Maintaining staff loyalty
Written by: Renée LeMoine
Photo by: Ivan Malý
Despite the fact that our company
offers comprehensive training, and pays well, we still have a large
employee turnover. Have you come across any research that might
shed some light on this issue?
There is so much research in this field that I couldn't possibly
begin to adequately cover it all, but articles that I have referred
to over the years can be found on the following websites:
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When interviewing potential employees in the past,I would ask why
they wanted to leave their current employer. Their answers enabled
me to concur that the gap between poor employee motivation and a
firm's performance expectation usually fell into four main categories:
a manager's ability to shape employees' perception of a firm's appraisal
and reward system; the firm's reward system, ambiguous goals and/or
lack of clear vision; and employee selection.
Ask your managers whether or not the staff really believes that
a good performance appraisal will lead to organizational rewards.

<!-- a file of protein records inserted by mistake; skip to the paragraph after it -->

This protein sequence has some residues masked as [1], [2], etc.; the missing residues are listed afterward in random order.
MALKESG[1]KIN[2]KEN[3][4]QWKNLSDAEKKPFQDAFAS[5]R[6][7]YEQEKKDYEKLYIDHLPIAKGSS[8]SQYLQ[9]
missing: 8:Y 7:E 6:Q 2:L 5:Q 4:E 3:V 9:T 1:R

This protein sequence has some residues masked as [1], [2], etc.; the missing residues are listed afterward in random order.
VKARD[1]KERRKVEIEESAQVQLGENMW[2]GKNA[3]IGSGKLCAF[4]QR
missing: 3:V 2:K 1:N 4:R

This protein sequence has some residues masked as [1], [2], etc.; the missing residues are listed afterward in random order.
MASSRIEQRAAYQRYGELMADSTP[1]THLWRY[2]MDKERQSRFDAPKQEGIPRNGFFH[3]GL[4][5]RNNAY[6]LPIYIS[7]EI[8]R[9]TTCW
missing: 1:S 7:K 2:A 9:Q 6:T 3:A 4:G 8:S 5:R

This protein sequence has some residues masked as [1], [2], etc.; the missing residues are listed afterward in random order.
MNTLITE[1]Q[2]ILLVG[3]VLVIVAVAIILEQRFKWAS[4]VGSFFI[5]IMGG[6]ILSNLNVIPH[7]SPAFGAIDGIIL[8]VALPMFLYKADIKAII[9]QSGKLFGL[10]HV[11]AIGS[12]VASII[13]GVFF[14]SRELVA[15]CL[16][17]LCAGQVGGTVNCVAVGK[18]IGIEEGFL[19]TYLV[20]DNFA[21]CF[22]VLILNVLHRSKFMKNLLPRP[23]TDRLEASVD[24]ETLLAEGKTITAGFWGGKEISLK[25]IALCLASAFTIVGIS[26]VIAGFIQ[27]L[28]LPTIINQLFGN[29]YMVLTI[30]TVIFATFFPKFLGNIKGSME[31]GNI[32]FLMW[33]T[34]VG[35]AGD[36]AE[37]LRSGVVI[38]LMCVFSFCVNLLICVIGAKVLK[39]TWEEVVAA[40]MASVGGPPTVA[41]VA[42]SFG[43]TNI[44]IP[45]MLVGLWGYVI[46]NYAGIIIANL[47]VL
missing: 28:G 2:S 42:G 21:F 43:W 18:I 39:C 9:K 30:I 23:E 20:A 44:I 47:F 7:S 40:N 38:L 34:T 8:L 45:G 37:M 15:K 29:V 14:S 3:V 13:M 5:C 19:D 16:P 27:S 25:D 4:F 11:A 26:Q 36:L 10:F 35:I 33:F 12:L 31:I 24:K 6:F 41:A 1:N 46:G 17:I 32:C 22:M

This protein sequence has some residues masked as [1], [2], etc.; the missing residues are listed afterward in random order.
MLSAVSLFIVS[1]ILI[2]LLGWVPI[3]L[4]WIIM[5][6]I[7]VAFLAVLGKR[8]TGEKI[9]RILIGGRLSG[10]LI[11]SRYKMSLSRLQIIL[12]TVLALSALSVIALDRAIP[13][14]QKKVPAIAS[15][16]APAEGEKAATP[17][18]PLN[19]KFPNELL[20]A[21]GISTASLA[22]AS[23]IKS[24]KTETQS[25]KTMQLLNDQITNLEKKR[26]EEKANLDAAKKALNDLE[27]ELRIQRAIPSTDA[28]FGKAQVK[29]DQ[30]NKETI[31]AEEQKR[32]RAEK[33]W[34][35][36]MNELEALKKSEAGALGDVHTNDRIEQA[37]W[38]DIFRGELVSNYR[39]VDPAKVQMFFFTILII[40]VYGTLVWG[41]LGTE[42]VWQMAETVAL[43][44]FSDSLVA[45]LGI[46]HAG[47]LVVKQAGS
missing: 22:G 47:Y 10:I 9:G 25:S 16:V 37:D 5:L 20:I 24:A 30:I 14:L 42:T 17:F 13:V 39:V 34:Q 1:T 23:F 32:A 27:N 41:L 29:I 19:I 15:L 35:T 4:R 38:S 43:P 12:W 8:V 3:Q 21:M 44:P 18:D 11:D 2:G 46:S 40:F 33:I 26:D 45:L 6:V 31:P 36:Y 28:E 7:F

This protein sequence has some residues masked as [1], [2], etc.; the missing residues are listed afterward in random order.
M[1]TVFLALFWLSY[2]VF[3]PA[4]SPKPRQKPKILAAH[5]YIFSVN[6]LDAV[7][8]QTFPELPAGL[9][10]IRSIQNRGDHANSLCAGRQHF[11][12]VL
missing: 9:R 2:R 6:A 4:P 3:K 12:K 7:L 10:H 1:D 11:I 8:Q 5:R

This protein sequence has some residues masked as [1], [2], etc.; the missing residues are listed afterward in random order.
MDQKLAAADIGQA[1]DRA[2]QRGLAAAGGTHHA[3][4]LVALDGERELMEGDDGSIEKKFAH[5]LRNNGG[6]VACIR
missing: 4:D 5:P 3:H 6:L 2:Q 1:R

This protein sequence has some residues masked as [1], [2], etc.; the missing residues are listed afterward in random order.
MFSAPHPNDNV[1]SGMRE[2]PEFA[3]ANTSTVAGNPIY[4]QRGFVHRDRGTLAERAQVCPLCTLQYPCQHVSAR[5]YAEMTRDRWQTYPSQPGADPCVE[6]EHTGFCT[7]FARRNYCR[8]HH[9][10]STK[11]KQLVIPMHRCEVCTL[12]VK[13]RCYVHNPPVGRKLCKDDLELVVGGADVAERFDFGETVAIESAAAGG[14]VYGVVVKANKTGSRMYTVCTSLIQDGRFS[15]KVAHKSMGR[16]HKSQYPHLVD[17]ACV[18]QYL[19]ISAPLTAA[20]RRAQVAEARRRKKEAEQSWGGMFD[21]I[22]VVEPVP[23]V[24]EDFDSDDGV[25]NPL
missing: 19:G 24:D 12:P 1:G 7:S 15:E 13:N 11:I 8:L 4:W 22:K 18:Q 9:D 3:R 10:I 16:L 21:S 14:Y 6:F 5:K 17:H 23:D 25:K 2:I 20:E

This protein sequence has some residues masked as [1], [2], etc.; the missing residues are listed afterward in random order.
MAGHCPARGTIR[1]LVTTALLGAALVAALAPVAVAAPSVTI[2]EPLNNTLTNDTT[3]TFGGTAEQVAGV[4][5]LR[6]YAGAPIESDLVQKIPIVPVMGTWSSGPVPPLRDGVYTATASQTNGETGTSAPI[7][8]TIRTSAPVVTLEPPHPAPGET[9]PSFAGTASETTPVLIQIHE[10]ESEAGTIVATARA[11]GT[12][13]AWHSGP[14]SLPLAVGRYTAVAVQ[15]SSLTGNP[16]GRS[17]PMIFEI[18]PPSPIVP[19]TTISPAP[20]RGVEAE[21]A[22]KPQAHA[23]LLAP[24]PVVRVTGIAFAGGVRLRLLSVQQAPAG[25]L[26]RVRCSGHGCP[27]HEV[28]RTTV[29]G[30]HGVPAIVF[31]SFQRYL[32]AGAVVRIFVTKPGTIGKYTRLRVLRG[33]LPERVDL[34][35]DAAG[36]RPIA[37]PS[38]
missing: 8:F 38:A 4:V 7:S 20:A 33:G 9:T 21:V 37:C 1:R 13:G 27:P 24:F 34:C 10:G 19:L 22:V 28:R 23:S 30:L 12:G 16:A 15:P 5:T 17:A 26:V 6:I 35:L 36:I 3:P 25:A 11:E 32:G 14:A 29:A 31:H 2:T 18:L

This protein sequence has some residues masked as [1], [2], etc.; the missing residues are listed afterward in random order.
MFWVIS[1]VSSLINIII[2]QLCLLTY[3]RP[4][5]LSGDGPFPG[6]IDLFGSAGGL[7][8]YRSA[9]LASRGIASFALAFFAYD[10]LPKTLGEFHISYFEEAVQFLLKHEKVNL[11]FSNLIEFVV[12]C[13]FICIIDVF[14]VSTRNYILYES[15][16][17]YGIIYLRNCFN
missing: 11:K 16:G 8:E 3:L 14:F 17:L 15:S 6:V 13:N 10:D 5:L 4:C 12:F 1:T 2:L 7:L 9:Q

Many employees see this as a weak relationship because companies
reward behavior besides just performance, like "kissing up
to the boss". Obviously when this happens, good employees will
find it very demoralizing. Similarly, are the rewards that the staff
receive the one's that they want? An employee may work hard in hopes
of getting a promotion, but gets a pay raise instead. It's perilous
to assume that all employees want the same thing.
Finally, do employees deduce that if they give their best, it will
be recognized? In some cases, an employee may suppose that no matter
how hard he or she works, the chance of getting a glowing appraisal
is low. This could then become a self-fulfilling prophecy that leads
to sub-standard performance.
Article prepared by Renée LeMoine, Executive Director, LeMoine
& Associates .
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